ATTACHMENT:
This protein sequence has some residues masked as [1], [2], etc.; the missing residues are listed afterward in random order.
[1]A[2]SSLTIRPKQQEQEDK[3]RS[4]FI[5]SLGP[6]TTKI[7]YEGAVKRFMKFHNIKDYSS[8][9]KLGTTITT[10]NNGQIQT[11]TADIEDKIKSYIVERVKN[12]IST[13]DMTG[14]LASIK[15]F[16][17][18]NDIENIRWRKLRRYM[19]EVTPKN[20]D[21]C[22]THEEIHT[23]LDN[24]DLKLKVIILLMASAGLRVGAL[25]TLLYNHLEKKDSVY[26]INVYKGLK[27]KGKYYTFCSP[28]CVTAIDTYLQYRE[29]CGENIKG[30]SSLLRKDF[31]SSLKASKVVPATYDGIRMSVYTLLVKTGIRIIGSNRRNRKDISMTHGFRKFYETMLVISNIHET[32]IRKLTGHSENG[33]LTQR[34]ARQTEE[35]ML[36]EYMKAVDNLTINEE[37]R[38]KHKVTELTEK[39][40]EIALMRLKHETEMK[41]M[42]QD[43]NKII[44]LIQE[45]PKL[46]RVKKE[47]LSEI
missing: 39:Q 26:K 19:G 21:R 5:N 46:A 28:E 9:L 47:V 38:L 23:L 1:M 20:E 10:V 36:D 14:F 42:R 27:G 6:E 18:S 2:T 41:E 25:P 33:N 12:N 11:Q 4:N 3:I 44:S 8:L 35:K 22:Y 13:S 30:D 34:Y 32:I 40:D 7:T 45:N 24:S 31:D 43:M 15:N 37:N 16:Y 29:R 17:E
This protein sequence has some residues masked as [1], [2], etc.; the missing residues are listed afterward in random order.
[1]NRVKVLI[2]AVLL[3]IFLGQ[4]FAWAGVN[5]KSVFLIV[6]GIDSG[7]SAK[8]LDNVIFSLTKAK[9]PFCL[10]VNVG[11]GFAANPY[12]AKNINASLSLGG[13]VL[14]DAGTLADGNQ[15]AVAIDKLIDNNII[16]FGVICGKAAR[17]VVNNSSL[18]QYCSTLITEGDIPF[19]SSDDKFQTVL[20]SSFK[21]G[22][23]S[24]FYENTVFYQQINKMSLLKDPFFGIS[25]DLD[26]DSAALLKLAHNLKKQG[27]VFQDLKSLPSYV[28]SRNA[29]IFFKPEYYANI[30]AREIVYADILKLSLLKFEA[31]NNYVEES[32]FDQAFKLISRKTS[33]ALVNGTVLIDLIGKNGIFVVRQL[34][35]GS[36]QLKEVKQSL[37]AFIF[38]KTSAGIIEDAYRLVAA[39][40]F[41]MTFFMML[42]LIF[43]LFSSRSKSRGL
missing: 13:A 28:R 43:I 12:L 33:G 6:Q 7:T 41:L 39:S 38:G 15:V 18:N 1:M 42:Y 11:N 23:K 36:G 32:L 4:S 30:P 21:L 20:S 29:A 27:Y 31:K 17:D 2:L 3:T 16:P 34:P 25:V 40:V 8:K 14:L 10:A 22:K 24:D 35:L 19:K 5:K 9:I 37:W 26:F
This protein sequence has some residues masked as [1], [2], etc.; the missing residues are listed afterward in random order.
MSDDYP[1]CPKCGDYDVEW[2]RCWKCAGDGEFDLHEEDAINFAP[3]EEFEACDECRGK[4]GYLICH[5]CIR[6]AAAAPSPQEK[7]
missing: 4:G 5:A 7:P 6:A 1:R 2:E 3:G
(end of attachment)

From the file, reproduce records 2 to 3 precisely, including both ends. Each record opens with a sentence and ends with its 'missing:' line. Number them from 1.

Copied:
This protein sequence has some residues masked as [1], [2], etc.; the missing residues are listed afterward in random order.
[1]NRVKVLI[2]AVLL[3]IFLGQ[4]FAWAGVN[5]KSVFLIV[6]GIDSG[7]SAK[8]LDNVIFSLTKAK[9]PFCL[10]VNVG[11]GFAANPY[12]AKNINASLSLGG[13]VL[14]DAGTLADGNQ[15]AVAIDKLIDNNII[16]FGVICGKAAR[17]VVNNSSL[18]QYCSTLITEGDIPF[19]SSDDKFQTVL[20]SSFK[21]G[22][23]S[24]FYENTVFYQQINKMSLLKDPFFGIS[25]DLD[26]DSAALLKLAHNLKKQG[27]VFQDLKSLPSYV[28]SRNA[29]IFFKPEYYANI[30]AREIVYADILKLSLLKFEA[31]NNYVEES[32]FDQAFKLISRKTS[33]ALVNGTVLIDLIGKNGIFVVRQL[34][35]GS[36]QLKEVKQSL[37]AFIF[38]KTSAGIIEDAYRLVAA[39][40]F[41]MTFFMML[42]LIF[43]LFSSRSKSRGL
missing: 13:A 28:R 43:I 12:L 33:G 6:Q 7:T 41:L 39:S 38:G 15:V 18:N 1:M 42:Y 11:N 23:K 36:G 32:L 4:S 30:P 21:L 20:S 29:A 27:Y 31:K 17:D 2:L 3:T 16:P 34:P 25:V 40:V 8:K 14:L 10:A 22:K 24:D 35:L 19:K 5:K 9:I 37:W 26:F
This protein sequence has some residues masked as [1], [2], etc.; the missing residues are listed afterward in random order.
MSDDYP[1]CPKCGDYDVEW[2]RCWKCAGDGEFDLHEEDAINFAP[3]EEFEACDECRGK[4]GYLICH[5]CIR[6]AAAAPSPQEK[7]
missing: 4:G 5:A 7:P 6:A 1:R 2:E 3:G